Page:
researchsalesman.jpg“Treat others as you would like to be treated.” We’ve heard this phrase since elementary school—but when 20-plus years have gone by, and you’re standing on a car lot trying to make a sale, will your grade-school teacher’s voice still resonate in your mind? Research from Mays Business School finds that those who follow religious traditions have a greater chance of following the golden rule—encouraging ethical business practices and strong customer relations.

J. Garry Smith, a Mays PhD graduate who is now a professor of marketing at Middle Tennessee State University, says that almost all types of faith incorporate morals and a version of the golden rule. Smith’s dissertation, “Spirituality in the Salesperson: The Impact of the Golden Rule and Personal Faith on Workplace Job Attitudes,” evolved from a collection of questionnaires from 142 members of automobile dealers’ sales force—finding that in sales and marketing, people with faith tend to care more about the customers they serve.

What surprised Smith is that job satisfaction and life satisfaction aren’t interrelated. He found that faith doesn’t impact job satisfaction or propensity to leave one’s employer, and faith is not a moderator of any relationships. The golden rule disposition positively influences forgiveness, gratitude and agape love—with no effect on selflessness or humility.

“Personal faith has a significant, direct, and positive influence on some personality traits that favorably affect job-related attitudes such as customer orientation, job satisfaction, and organizational commitment,” Smith said. “Employees with strong faith are more likely to focus on customer needs and be more committed to their employer and job.”

While making a company revolve around religion isn’t necessary to encourage corporate morality, Smith said tolerance and prevalence of religion or faith in the workplace is a step forward in showing that a company stands for customer service.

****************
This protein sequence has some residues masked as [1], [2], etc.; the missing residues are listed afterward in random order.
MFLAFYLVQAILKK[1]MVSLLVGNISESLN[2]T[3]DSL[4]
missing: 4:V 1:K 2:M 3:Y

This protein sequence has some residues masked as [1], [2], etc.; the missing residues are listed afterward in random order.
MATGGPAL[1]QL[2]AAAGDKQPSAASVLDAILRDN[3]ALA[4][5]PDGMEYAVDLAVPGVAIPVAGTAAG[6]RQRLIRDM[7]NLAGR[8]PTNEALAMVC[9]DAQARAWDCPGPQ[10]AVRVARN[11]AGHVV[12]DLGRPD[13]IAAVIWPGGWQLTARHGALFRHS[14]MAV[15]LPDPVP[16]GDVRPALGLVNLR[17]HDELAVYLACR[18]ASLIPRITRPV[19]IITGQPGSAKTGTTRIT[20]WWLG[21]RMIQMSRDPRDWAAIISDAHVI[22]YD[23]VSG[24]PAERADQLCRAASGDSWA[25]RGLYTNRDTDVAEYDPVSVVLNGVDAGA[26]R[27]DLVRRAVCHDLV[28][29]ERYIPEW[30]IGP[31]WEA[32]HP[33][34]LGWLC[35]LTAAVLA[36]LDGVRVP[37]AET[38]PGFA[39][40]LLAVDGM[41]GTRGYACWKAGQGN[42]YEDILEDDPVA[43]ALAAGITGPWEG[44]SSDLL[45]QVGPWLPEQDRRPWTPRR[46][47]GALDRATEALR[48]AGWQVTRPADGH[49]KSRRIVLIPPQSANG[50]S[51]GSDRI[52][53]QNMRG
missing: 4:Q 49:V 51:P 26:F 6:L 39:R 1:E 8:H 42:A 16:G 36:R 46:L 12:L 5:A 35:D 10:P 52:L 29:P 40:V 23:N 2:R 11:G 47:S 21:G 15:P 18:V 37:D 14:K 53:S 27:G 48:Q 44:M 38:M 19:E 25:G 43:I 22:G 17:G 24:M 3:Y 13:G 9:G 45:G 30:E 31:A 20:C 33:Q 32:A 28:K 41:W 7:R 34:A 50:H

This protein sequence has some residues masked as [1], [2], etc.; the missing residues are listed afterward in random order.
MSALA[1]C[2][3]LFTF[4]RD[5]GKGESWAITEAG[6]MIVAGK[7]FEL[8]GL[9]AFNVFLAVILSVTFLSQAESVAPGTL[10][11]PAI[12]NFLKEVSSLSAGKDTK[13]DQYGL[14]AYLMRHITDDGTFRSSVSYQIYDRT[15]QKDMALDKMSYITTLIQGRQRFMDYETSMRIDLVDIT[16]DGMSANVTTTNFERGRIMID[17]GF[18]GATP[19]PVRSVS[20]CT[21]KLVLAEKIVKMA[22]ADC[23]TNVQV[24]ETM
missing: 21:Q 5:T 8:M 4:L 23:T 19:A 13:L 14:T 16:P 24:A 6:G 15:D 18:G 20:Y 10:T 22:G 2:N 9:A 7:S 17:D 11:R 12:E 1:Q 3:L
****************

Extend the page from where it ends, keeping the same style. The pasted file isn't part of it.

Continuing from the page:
Smith said it’s important to see that faith and spirituality are part of an individual’s personality. There’s a positive relationship between personality and job-related attitudes, and faith could influence behaviors that determine this attitude.

“Much of our difference in faith is hard-wired,” Smith said. “It’s in you, it’s part of your make-up. If you’re a religious person, you can’t check that at the door—it’s your personality.”

Having faith is such an innate part of most people, Smith said, that employers need to embrace it in a way that benefits the organization. For companies run by Christian families, such as Chick-fil-a and Hobby Lobby, being closed on Sundays is a way of showing respect for employee faith without bringing personal beliefs into the workplace.

One of the auto dealerships Smith surveyed employs a large number of devout Muslims, and the company embraces this. “An interesting part of this dealership,” Smith said, “is that the top executives say, “At one o’clock on Friday we hope not many people come in,’ because that’s when devout Muslims pray.” Here, the company isn’t promoting faith, but is allowing room for religious practices in the work schedule.

Smith also notes that religion and faith don’t need to be advertised, but they should be an innate part of a company that allows employees to remain comfortable in their beliefs. By allowing employees to embrace the golden rule at work—without pushing religion—offense to employees and customers is avoided, and values stay intact.

“If religion is done and it’s said,” Smith asks, “then why isn’t it shown? And if it’s shown, why does it need to be said?”

Smith’s dissertation was chaired by Charles Futrell, Federated Professor of Marketing at Mays Business School. Before earning his PhD in marketing from Texas A&M University in 2006, Smith worked in sales for more than 20 years.

—Ashley N. Coker